Alexandra Fanning spoke with Suzanne Saroff about optimism brought about by spring, photography as a vessel to learn about oneself and the world, and the trouble with finding flowers during lockdown.

In our series, The Zealous Set, we talk to the artists catching our attention about what they’re creating, watching, reading, and what they’re being inspired by. This week we chat with Suzanne Saroff, whose brilliantly colored, meticulously arranged photographs create a serious mood.

If you like beautiful things, you probably follow her on Instagram @hisuzanne. You’ll also likely recognize her work in publications like New York Mag, T-Magazine, Manrepeller, or brands like Glossier, Prada and Calvin Klein.

Originally from Montana, now based in New York, Suzanne Saroff works as a paid creative by day and independent artist by night.

She creates exquisite still-life compositions with moody but brilliant colors, photographing mainly flowers, dabbling in fashion-y portraits, both human and animal (a rooster makes an appearance!).

What makes her images stand out is not only her use of luscious color and shadow but her technique of distorting the image in some clever way using glasses filled with water, or translucent spheres. The idea here is to alter the viewers perceptions, explore one’s interpretations of reality, taking the time to look at and appreciate objects around us.

More recently Saroff has begun to express feeling and emotion through floral arrangement. In one recent image, a red tulip appears to hold its leg aloft, like a ballerina. In another, a human hand reaches through a dense collection of yellow roses, tulips and Flamingo Flowers, Saroff cheekily uses the trending term “Return to Nature”, we are the virus.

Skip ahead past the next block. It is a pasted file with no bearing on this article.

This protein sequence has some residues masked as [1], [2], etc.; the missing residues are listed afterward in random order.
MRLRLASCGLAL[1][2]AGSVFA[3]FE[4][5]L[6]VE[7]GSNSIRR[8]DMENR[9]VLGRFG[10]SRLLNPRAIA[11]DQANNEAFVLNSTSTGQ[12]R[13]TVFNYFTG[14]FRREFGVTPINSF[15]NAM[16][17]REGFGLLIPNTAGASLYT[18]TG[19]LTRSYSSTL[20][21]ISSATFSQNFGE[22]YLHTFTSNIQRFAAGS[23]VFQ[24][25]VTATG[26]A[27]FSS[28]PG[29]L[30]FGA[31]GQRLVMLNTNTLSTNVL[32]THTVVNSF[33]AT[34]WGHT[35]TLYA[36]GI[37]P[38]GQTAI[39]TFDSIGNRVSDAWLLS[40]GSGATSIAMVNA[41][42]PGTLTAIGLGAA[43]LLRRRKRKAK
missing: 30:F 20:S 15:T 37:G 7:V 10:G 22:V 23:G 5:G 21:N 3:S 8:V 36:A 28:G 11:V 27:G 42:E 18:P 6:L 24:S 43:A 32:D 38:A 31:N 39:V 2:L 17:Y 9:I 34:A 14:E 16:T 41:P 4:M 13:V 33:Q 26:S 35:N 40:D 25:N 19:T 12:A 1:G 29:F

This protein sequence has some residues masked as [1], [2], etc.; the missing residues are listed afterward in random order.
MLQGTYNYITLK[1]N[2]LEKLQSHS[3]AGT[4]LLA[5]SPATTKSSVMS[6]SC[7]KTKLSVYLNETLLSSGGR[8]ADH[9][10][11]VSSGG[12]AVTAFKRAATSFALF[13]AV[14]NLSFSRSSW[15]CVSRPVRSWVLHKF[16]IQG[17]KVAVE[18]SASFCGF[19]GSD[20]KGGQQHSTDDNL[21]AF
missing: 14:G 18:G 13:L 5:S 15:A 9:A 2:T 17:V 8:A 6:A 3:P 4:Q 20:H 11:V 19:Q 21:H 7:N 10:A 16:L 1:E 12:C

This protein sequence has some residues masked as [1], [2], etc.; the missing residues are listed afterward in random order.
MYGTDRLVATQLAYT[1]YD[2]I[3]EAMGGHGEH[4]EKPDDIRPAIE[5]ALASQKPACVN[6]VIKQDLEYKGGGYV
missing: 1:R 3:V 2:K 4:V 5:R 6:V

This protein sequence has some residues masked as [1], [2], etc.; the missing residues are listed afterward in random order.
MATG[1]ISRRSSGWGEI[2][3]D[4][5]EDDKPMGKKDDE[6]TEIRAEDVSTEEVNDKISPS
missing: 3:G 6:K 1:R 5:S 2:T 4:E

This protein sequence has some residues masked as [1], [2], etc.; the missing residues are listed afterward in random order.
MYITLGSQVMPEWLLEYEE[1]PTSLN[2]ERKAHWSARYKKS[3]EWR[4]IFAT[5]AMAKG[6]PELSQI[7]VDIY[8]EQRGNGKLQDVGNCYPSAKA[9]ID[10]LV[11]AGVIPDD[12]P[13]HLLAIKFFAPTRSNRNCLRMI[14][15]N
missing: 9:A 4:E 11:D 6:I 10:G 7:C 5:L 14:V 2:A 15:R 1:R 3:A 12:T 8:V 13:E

We talked to Saroff about what’s inspiring her right now and how flowers are an amazing way to connect with people.

Alexandra Fanning: Tell us a bit how you got into photography, you’ve really found a unique aesthetic.

Suzanne Saroff: I feel the most alive when I am making artwork. Photography is how I learn about myself and the world. It helps me explore abstract ideas that I have in a tangible way. Getting into the studio is calming – a time of intense focus where I channel everything I feel into what I am making. I am obsessive with my work: when I have an idea I will focus on it until I feel it’s right and meaningful. I moved to New York when I was 21 and had a full-time job during the day.

Everyday I would go home and work on my photos into the night. It was a process and routine of discipline. In those years through my photos I was learning how to be patient and confident in myself and in my work. My process has evolved and I am focused on making new work, exploring new ideas. It’s nice to be able to spend all day working on my photos. In addition to making work for myself, I also have been lucky to work with great brands and editorial clients. It’s been a lot of learning and growing. 

AF: Where do you start with a series? How does a project begin to form?